Presentation | 2013
AM Past Present Future
- Authored by: Kristine M. Williams
Technological advances transition from horse drawn carriages and cable cars to bicycles and automobiles. During the 1890s, cyclists and motorists launched a concerted movement for better roads.
Advent of boulevards and speedways in large American cities with wide landscaped medians. direct property access was limited to one or both sides of main roadways and, where provided, was limited to right turns. The Grand Boulevard and Concourse (shown here) designed by Louis Risse, a civil engineer to connect newly acquired parklands in The Bronx. 182 feet wide, express dirt and cinder roadway for horse drawn carriages, and paved service lanes for local traffic one of the nations first grade separated highways – Ran along a ridge and land bridges at heights over 100 feet built at major intersections so east-west traffic could pass under the ridge.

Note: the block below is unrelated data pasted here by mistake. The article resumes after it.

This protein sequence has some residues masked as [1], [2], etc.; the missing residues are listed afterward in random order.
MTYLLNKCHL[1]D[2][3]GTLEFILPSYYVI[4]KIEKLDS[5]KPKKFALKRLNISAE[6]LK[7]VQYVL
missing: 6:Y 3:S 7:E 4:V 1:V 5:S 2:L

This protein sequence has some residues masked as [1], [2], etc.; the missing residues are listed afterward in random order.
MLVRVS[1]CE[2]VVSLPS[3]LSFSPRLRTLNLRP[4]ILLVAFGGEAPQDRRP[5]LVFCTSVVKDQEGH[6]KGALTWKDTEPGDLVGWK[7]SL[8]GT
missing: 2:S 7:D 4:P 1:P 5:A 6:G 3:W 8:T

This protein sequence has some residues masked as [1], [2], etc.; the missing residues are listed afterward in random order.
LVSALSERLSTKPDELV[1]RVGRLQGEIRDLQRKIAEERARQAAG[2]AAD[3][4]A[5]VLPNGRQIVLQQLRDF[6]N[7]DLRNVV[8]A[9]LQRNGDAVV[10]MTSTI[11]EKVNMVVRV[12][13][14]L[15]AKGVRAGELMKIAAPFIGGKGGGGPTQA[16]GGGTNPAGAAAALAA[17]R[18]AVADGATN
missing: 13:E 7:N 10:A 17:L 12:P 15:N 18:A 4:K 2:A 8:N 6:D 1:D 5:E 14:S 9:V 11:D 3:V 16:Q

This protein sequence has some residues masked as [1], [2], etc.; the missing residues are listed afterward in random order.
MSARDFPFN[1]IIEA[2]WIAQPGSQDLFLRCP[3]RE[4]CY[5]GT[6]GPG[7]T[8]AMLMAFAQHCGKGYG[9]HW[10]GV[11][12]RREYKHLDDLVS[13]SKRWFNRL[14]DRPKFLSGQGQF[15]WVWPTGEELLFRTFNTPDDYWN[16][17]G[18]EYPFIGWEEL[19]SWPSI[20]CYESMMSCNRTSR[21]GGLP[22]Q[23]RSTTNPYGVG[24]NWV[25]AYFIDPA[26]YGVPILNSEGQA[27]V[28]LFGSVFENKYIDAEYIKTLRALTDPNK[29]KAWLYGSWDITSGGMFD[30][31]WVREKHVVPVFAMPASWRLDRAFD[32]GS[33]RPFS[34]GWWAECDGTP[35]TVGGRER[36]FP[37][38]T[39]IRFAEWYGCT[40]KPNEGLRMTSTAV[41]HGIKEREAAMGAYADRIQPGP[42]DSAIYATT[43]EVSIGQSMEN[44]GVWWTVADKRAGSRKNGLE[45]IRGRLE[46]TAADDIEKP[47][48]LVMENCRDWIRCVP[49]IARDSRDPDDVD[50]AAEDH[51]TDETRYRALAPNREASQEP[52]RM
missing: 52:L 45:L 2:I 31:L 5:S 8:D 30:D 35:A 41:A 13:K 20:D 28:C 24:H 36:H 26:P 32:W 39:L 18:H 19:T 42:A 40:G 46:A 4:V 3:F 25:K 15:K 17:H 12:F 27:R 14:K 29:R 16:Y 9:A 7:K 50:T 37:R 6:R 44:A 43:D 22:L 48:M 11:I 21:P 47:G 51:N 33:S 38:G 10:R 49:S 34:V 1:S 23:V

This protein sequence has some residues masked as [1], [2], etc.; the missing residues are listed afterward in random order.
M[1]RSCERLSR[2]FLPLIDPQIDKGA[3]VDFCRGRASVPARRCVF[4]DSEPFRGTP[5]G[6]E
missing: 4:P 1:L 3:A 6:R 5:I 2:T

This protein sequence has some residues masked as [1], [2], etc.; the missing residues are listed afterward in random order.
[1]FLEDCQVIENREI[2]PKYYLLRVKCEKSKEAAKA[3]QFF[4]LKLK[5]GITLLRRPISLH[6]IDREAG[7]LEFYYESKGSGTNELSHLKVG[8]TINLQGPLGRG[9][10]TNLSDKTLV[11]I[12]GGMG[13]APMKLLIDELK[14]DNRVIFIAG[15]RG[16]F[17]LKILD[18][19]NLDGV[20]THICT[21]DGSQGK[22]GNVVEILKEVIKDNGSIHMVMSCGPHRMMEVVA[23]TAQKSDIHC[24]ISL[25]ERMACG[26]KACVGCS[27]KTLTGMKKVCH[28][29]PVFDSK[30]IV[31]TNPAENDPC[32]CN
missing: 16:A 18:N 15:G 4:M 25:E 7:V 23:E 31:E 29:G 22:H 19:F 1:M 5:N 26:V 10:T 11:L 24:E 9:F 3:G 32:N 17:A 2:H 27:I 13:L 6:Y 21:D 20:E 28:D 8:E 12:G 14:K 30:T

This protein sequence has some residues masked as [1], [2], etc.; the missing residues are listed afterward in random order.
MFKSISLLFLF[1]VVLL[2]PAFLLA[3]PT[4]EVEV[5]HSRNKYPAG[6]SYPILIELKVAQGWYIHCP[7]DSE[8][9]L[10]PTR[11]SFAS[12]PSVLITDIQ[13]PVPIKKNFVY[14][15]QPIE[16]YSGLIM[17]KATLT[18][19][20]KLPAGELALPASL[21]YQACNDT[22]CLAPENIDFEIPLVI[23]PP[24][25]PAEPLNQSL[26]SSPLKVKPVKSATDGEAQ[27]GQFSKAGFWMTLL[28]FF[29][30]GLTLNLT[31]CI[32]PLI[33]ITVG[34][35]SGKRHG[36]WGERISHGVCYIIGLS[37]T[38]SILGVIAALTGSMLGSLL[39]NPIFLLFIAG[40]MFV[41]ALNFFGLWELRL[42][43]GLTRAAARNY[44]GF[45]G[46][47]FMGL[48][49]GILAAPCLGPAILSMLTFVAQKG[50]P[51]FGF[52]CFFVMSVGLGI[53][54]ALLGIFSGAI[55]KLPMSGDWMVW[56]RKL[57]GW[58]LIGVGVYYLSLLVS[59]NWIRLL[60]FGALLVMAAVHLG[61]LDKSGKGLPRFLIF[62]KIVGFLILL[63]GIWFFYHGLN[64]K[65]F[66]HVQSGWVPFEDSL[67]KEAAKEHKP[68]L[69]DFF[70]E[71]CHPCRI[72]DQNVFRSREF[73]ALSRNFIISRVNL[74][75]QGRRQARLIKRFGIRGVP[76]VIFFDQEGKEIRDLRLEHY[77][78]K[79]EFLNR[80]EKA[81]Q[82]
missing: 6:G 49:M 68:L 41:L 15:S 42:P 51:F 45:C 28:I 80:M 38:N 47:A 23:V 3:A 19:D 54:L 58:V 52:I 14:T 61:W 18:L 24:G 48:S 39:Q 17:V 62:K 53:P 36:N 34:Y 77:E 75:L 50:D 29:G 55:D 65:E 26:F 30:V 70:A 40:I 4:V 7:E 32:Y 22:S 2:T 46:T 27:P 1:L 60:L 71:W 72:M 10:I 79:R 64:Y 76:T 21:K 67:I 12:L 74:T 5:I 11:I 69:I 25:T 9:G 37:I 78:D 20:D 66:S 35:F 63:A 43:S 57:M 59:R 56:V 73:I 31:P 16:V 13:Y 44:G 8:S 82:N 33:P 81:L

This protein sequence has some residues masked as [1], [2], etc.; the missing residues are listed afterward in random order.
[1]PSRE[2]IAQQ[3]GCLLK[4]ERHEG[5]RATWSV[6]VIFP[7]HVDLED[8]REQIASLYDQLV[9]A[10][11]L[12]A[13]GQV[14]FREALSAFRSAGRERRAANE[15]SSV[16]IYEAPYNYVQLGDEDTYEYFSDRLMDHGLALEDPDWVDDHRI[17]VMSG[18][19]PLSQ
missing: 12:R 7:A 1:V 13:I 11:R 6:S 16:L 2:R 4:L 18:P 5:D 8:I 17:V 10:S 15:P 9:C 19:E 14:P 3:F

One of the first access control statutes was enacted by the state of New Jersey in 1902 – authorized county boards to establish speedways for horses and light vehicles and to limit street intersections and crossings. In 1906, the U.S. Supreme Court deemed that states should determine the property rights of access by their own laws, placing access control within the sovereign power of the states.